A senior Labour politician in Sheffield and the campaign group Acorn have both expressed support for a selective licensing scheme to be extended across the entire city.
Ben Curran, who chairs Sheffield council’s communities scrutiny committee, is quoted by the Sheffield Star as saying: “In general I think we should have more control and oversight of the private rented sector. I think if selective licensing was something we could do across the city, personally I would be in support of that.
“But I know from discussions I’ve had previously, there are some legislative issues around that.”
His comment came after the local branch of community action group Acorn - which has in other cities held protests outside letting agents’ offices and accused some of providing sub-standard housing - called for a roll-out of a selective scheme across all of Sheffield.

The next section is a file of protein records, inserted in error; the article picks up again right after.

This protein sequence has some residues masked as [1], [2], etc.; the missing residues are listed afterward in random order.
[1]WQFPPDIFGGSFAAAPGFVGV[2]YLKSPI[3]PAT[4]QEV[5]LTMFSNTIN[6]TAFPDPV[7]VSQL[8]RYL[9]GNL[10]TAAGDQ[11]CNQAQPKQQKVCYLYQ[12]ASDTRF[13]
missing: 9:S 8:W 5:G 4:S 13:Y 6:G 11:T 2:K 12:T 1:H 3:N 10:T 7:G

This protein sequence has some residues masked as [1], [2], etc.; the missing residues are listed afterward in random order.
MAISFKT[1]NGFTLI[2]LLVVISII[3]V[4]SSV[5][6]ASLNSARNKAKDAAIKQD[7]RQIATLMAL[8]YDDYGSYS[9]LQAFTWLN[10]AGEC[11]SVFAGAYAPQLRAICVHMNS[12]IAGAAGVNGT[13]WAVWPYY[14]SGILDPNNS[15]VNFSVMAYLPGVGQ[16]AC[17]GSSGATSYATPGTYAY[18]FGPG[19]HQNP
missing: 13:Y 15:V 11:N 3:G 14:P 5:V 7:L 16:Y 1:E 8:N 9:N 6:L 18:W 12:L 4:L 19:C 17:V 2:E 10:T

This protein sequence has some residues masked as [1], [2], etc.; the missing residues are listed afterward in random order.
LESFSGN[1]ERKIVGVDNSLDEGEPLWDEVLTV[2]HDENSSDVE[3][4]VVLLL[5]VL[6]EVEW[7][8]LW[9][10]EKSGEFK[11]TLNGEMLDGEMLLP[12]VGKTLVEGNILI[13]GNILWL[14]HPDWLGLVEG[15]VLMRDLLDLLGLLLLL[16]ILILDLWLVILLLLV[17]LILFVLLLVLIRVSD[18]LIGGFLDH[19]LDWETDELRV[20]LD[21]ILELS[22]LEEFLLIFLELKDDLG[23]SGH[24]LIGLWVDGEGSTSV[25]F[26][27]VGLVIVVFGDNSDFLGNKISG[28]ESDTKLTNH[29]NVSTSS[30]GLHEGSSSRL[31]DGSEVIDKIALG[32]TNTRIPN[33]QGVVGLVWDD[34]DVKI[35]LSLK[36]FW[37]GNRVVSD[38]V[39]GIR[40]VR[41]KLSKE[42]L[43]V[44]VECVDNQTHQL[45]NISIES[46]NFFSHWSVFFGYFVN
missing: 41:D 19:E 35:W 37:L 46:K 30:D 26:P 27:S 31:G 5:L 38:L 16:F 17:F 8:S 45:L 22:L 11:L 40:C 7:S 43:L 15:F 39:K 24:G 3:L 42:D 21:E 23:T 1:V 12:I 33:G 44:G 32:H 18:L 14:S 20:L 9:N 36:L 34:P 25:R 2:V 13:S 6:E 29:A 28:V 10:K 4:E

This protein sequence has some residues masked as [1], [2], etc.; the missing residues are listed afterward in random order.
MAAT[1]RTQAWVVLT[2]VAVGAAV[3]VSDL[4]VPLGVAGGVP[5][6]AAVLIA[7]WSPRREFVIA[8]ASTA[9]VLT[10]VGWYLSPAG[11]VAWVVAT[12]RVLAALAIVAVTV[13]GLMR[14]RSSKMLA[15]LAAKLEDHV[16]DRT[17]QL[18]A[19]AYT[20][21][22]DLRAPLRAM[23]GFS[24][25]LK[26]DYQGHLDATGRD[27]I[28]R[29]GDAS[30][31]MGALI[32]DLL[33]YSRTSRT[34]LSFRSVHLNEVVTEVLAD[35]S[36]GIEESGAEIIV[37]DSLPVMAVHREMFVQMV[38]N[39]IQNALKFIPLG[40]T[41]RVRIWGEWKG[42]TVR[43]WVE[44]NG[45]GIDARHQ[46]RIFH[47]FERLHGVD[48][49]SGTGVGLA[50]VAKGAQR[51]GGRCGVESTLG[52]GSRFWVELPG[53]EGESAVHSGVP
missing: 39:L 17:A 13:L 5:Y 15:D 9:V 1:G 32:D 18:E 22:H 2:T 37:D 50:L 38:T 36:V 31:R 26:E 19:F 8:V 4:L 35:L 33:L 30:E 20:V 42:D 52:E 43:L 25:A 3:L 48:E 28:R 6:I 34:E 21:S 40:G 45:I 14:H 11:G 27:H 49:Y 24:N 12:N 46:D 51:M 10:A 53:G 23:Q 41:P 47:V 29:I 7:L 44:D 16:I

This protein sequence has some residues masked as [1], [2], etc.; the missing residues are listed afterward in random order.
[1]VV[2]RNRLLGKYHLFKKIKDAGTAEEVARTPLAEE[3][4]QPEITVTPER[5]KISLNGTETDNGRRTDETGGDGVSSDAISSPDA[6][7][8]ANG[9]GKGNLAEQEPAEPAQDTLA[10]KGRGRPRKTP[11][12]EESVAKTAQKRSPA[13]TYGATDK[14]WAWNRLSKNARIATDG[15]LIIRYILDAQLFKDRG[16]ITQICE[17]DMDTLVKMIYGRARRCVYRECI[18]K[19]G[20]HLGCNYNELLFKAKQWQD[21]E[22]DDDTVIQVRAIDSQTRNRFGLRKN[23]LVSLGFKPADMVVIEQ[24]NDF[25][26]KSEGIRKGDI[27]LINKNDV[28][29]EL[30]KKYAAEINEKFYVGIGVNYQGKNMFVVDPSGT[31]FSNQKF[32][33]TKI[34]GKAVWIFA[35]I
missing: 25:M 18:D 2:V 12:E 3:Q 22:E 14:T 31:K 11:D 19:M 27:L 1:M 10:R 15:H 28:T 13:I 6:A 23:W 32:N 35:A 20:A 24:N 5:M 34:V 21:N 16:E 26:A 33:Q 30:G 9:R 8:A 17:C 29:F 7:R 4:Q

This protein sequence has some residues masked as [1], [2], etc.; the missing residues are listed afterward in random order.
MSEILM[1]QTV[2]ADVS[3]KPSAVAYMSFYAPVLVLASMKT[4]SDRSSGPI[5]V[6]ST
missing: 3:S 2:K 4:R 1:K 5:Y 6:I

Acorn’s Ben Manovitch tells the Star: “We have been pushing for selective licensing to be citywide in Sheffield because we’ve encountered numerous cases of poor housing across the city. This [new council] report demonstrates that selective licensing is an extremely effective tool in identifying problems and raising living standards.
“The reality is selective licensing ensures that those who can’t afford to buy their own house, those without means, are not forced to languish in rented houses which have a serious and immediate risk to people’s health.”
It comes after a Sheffield council report showed there were 164 homes in the current selective licensing zone with serious hazards including fire, falls down stairs, excessive cold, mould and damp.